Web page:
The main lobster flatbread (lemon yogurt, caper, dill - $17) was very tasty, but exactly what you'd expect from the description.  The lobster itself was nicely tender, and the portion was large (although it would have been easier to eat if the half-a-square triangles had been halved again).  The most disappointing dish of the meal was the taylor bay scallops (apple, grapefruit - $16).  Five little shells each held a pretty mound of cubed scallop, apple, grapefruit, julienned radish, and dill, topped with a slivered disk of green chile (I'd guess serrano).  Other than the chile, I could only identify the components visually or from the menu description.  The overall impression was of moist, cool blandness followed by a punch of flavorless heat.  Badly in need of salt, the later bites were better once we requested some.

My first thought on reading the description of the crispy eggplant (spicy honey, orange pith puree - $9) is that pith puree sounds disgusting.  Our server assured me that it was very citrusy but not overly bitter, and I decided to risk it because it sounded interesting.  I loved the orange and honey combination -- I didn't get spice, but it did have a slightly burned-in-a-good way flavor that reminded me of Gypsy Soul's excellent carrots.  My complaint about the dish was about the texture of the eggplant itself. Although the outside was nicely crisp, the insides of the half-inch-thick slices were just unappealingly mushy.  Better were the smoky roasted oysters (ras el hanout, pastirma - $10); the four oysters tasted more raw than I'd expected from the "roasted" description, but they were delicious.  (However, after the fact I am very annoyed with a potential service blunder here: I'd asked the waiter what "pastirma" was, and he said a spice blend, which I found kind of funny at the time given that the dish also listed ras el hanout, but I took him at his word rather than following up.  Google suggests that it's actually a cured meat, which means that (1) as pescatarians, we inadvertently ate meat, and (2) it wasn't even good enough that we realized we were eating meat.  Maybe they just use the spices that would normally go with the meat -- the way that you can find pastrami-spiced non-meat things, which would explain why we didn't see/taste anything meaty.  And now that I write this, I assume that pastirma and pastrami have to be etymologically related.)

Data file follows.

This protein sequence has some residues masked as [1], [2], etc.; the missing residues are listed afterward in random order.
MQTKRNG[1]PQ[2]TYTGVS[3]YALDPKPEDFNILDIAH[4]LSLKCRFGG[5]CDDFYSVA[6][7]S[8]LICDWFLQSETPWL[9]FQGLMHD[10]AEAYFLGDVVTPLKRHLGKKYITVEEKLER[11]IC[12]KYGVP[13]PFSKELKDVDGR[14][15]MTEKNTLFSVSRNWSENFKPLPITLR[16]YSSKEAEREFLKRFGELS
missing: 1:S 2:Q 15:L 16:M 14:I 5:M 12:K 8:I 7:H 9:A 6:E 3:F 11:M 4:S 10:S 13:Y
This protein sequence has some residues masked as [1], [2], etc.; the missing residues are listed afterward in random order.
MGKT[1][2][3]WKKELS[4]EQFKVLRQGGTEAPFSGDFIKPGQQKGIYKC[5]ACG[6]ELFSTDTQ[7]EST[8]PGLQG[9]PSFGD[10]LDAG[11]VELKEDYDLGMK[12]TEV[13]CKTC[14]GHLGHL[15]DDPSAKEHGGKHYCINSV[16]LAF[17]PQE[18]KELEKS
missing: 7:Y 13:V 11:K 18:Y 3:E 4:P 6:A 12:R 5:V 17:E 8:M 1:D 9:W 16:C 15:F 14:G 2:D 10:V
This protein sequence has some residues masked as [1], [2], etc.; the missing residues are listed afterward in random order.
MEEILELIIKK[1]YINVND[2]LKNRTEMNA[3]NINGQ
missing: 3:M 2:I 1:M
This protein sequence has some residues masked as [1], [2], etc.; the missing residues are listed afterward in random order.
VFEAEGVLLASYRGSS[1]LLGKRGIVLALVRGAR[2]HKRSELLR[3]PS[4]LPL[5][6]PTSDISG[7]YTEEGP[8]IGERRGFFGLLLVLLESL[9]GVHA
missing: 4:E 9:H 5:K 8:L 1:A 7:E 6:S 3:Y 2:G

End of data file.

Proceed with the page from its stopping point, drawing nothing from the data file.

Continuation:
Jo's other vegan selections were the roasted beets (walnut, orange coriander dressing - $8) and horta (kale, chard, chickpeas, baby tomatoes - $9).  She loved (and I liked) the beets, particularly the dressing.  (I found the beets over-roasted into softness.)  The horta was odd, its broth so salty that Jo worried from the smell alone that it couldn't be vegan, although she was assured that it was.  It was basically a mound of wilted greens, chickpeas, and grape tomatoes (cooked to the point of softness but not yet popped) in a briny puddle.  It made me long for Jaleo's hearty spinach and chickpea stew.

Excellent cocktails.  I started happily with the papa-bear (bourbon, cardamaro, cinnamon raisins infused sweet vermouth, pimento bitters, alleppo) -- a bit sweet, the cinnamon strong, kind of a winter-breakfast-in-a-glass thing going on.  Adam went first with the hannibal (mezcal, cointreau, lime, ginger, harissa), which was nicely smoky while remaining light.  I liked the lucky charms (flor de cana 4yr rum, lime, allspice, mint, angostura bitters) -- heavy on the spices flavor, to the exclusion of really picking up on the lime and mint -- but preferred the shepherd (beefeater gin, mountain tea, grilled lemon juice, oregano).  (Grilled lemon has featured in Kapnos: original flavor cocktails that I've liked.)

Dinner was good, but didn't reach the same heights as Kapnos (or Zaytinya), and there were nits to pick with several dishes.  I want Kapnos Taverna to be better than it currently is.  If we're going to go to the suburbs for Greek again, my vote goes to Nostos.